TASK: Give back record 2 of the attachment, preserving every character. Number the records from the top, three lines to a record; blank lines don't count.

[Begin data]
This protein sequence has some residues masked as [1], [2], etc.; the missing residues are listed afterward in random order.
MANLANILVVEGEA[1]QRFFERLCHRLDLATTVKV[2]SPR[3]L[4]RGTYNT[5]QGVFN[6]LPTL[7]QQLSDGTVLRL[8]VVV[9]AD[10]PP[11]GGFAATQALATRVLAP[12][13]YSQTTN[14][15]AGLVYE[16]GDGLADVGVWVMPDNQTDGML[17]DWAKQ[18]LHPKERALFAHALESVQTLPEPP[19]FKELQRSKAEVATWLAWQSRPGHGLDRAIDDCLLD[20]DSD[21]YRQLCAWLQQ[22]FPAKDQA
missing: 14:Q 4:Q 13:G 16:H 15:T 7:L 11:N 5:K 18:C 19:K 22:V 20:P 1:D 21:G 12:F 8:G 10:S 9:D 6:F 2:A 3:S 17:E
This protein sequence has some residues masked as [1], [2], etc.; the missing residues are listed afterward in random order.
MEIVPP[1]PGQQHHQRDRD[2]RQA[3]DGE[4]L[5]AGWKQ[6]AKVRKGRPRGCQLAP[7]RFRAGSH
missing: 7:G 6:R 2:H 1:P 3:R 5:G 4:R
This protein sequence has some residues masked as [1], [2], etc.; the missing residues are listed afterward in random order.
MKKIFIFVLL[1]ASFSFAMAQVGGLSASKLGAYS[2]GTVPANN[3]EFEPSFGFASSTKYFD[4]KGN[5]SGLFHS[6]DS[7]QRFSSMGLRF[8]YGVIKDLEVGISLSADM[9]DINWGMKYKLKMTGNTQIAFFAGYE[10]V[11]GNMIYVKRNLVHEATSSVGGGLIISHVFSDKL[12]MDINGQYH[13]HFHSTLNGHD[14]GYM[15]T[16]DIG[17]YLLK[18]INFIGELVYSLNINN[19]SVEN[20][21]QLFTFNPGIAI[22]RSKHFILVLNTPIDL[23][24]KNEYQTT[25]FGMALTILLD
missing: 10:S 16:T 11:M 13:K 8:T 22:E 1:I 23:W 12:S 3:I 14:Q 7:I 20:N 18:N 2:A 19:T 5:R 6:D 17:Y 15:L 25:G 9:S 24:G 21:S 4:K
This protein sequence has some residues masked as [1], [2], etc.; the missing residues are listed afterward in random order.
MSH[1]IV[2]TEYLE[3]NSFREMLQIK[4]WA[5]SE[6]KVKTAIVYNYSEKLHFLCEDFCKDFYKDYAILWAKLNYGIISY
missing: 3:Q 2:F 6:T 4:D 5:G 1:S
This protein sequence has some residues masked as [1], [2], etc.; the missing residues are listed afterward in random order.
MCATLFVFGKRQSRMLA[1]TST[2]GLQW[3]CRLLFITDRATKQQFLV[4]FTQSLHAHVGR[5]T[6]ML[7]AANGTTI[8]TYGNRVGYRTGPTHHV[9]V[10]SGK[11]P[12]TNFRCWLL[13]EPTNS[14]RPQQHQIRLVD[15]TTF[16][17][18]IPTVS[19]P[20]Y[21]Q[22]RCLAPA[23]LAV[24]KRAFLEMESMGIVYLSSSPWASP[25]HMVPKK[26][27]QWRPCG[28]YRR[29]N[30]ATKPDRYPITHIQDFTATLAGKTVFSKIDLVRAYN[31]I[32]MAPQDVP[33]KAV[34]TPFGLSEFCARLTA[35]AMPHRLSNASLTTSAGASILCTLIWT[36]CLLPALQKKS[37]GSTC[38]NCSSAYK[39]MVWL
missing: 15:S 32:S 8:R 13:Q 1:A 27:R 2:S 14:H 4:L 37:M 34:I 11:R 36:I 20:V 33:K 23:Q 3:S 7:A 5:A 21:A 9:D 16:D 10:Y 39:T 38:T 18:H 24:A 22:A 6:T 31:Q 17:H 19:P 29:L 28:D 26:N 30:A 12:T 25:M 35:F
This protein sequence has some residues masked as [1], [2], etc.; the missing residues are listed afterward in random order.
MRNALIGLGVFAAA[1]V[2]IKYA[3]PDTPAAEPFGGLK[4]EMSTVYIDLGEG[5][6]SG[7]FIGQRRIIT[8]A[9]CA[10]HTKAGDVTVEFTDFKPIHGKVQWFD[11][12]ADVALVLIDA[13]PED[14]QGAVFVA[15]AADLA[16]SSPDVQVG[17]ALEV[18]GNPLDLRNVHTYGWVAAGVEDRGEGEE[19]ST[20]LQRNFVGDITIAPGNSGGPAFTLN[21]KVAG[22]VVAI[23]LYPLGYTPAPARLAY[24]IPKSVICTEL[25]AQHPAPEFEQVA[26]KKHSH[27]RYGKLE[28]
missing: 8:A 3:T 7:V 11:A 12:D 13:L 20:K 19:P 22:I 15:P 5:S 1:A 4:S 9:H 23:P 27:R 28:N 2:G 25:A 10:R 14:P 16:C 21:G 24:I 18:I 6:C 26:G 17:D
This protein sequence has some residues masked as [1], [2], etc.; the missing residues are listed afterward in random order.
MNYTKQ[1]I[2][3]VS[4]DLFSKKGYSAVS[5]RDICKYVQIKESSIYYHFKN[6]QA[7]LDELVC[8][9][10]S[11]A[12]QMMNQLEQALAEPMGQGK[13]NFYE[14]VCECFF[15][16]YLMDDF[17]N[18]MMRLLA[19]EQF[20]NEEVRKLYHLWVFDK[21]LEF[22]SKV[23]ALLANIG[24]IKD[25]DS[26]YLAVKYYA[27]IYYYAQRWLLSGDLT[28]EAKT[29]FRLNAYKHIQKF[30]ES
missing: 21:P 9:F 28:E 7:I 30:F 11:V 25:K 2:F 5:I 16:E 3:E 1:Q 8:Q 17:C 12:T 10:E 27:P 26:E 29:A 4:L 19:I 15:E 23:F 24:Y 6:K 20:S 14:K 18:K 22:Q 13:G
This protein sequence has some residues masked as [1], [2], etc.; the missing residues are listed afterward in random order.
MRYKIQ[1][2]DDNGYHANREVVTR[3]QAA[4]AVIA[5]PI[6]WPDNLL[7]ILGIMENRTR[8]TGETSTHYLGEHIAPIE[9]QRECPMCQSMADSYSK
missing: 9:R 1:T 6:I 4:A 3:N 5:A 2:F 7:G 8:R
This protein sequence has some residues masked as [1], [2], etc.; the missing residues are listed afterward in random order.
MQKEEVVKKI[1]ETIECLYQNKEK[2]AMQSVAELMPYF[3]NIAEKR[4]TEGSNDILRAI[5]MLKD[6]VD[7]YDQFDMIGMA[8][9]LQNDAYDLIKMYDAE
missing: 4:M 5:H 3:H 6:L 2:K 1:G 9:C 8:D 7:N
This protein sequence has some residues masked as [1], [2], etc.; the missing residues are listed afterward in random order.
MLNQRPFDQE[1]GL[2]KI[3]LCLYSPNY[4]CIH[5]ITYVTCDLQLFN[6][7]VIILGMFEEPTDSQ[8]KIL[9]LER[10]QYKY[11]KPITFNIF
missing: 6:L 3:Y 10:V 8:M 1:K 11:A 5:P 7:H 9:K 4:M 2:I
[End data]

This protein sequence has some residues masked as [1], [2], etc.; the missing residues are listed afterward in random order.
MEIVPP[1]PGQQHHQRDRD[2]RQA[3]DGE[4]L[5]AGWKQ[6]AKVRKGRPRGCQLAP[7]RFRAGSH
missing: 7:G 6:R 2:H 1:P 3:R 5:G 4:R